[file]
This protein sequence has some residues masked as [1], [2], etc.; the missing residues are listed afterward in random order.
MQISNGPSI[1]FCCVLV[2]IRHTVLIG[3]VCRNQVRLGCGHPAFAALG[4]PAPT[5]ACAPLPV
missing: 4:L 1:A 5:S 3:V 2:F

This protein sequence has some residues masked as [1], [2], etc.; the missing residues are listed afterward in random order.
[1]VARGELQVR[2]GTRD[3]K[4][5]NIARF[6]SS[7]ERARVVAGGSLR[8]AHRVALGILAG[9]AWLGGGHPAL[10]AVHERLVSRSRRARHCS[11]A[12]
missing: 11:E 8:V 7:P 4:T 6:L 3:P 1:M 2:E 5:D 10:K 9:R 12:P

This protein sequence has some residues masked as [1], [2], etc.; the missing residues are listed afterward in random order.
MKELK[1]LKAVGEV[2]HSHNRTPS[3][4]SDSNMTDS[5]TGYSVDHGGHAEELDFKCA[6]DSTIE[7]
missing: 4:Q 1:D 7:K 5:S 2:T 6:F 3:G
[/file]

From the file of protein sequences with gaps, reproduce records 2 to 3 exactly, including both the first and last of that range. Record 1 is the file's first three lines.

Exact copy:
This protein sequence has some residues masked as [1], [2], etc.; the missing residues are listed afterward in random order.
[1]VARGELQVR[2]GTRD[3]K[4][5]NIARF[6]SS[7]ERARVVAGGSLR[8]AHRVALGILAG[9]AWLGGGHPAL[10]AVHERLVSRSRRARHCS[11]A[12]
missing: 11:E 8:V 7:P 4:T 6:L 3:P 1:M 2:E 5:D 10:K 9:R 12:P

This protein sequence has some residues masked as [1], [2], etc.; the missing residues are listed afterward in random order.
MKELK[1]LKAVGEV[2]HSHNRTPS[3][4]SDSNMTDS[5]TGYSVDHGGHAEELDFKCA[6]DSTIE[7]
missing: 4:Q 1:D 7:K 5:S 2:T 6:F 3:G